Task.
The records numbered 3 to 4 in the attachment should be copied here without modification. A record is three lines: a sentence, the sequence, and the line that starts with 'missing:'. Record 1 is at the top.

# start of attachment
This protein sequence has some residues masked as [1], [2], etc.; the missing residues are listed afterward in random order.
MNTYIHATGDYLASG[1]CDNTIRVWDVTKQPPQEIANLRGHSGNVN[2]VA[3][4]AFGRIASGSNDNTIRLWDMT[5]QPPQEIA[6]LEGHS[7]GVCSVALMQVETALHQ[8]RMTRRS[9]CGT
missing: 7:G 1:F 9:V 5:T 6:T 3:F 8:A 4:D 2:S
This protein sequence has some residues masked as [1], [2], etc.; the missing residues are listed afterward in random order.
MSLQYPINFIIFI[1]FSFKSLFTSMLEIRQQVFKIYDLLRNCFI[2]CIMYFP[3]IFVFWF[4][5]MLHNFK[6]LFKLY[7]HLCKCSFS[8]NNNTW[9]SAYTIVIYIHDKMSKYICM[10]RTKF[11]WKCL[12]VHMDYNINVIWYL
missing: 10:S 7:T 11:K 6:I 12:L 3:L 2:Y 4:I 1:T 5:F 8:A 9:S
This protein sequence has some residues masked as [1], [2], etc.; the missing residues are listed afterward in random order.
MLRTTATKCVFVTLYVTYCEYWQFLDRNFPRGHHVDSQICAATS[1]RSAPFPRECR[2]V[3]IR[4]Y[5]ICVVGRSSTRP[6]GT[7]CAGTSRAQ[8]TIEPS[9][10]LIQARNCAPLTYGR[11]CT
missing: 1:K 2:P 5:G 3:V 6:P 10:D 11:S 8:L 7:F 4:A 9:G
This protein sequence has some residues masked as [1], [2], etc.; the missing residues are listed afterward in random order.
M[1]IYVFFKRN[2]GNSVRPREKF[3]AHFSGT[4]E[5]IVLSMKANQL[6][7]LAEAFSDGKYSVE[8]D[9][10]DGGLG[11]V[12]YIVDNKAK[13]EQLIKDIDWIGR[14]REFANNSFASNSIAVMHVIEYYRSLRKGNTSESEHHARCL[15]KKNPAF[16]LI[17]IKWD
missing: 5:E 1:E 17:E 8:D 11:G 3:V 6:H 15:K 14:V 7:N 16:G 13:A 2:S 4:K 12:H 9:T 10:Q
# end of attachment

This protein sequence has some residues masked as [1], [2], etc.; the missing residues are listed afterward in random order.
MLRTTATKCVFVTLYVTYCEYWQFLDRNFPRGHHVDSQICAATS[1]RSAPFPRECR[2]V[3]IR[4]Y[5]ICVVGRSSTRP[6]GT[7]CAGTSRAQ[8]TIEPS[9][10]LIQARNCAPLTYGR[11]CT
missing: 1:K 2:P 5:G 3:V 6:P 10:D 11:S 8:L 7:F 4:A 9:G
This protein sequence has some residues masked as [1], [2], etc.; the missing residues are listed afterward in random order.
M[1]IYVFFKRN[2]GNSVRPREKF[3]AHFSGT[4]E[5]IVLSMKANQL[6][7]LAEAFSDGKYSVE[8]D[9][10]DGGLG[11]V[12]YIVDNKAK[13]EQLIKDIDWIGR[14]REFANNSFASNSIAVMHVIEYYRSLRKGNTSESEHHARCL[15]KKNPAF[16]LI[17]IKWD
missing: 5:E 1:E 17:E 8:D 11:G 3:V 6:H 15:K 14:V 7:N 16:G 13:A 2:S 4:K 12:H 9:T 10:Q